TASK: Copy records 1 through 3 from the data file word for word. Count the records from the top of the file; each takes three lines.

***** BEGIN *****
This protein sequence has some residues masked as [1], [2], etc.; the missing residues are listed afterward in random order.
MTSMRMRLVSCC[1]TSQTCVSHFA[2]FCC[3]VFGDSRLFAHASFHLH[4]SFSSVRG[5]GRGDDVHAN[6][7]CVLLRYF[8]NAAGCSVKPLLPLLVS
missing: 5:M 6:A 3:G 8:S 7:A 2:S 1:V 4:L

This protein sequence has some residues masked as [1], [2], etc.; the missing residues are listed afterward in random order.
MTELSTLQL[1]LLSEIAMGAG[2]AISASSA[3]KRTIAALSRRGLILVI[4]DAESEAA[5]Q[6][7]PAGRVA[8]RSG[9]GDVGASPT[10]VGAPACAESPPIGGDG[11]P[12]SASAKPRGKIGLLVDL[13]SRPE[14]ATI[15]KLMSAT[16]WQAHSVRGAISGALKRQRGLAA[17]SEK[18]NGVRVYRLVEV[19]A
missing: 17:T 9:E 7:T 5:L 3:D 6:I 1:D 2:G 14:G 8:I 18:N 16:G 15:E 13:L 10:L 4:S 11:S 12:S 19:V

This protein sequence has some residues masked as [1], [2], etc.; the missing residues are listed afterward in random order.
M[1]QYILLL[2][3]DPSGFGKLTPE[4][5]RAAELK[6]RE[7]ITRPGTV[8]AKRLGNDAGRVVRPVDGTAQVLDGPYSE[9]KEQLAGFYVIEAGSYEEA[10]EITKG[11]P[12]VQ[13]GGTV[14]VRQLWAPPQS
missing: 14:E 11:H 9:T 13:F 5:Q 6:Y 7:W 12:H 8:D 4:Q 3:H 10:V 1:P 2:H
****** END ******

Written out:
This protein sequence has some residues masked as [1], [2], etc.; the missing residues are listed afterward in random order.
MTSMRMRLVSCC[1]TSQTCVSHFA[2]FCC[3]VFGDSRLFAHASFHLH[4]SFSSVRG[5]GRGDDVHAN[6][7]CVLLRYF[8]NAAGCSVKPLLPLLVS
missing: 5:M 6:A 3:G 8:S 7:A 2:S 1:V 4:L

This protein sequence has some residues masked as [1], [2], etc.; the missing residues are listed afterward in random order.
MTELSTLQL[1]LLSEIAMGAG[2]AISASSA[3]KRTIAALSRRGLILVI[4]DAESEAA[5]Q[6][7]PAGRVA[8]RSG[9]GDVGASPT[10]VGAPACAESPPIGGDG[11]P[12]SASAKPRGKIGLLVDL[13]SRPE[14]ATI[15]KLMSAT[16]WQAHSVRGAISGALKRQRGLAA[17]SEK[18]NGVRVYRLVEV[19]A
missing: 17:T 9:E 7:T 5:L 3:D 6:I 1:D 2:G 14:G 8:I 18:N 16:G 15:E 13:L 10:L 4:S 11:S 12:S 19:V

This protein sequence has some residues masked as [1], [2], etc.; the missing residues are listed afterward in random order.
M[1]QYILLL[2][3]DPSGFGKLTPE[4][5]RAAELK[6]RE[7]ITRPGTV[8]AKRLGNDAGRVVRPVDGTAQVLDGPYSE[9]KEQLAGFYVIEAGSYEEA[10]EITKG[11]P[12]VQ[13]GGTV[14]VRQLWAPPQS
missing: 14:E 11:H 9:T 13:F 5:Q 6:Y 7:W 12:H 8:D 4:Q 3:H 10:V 1:P 2:H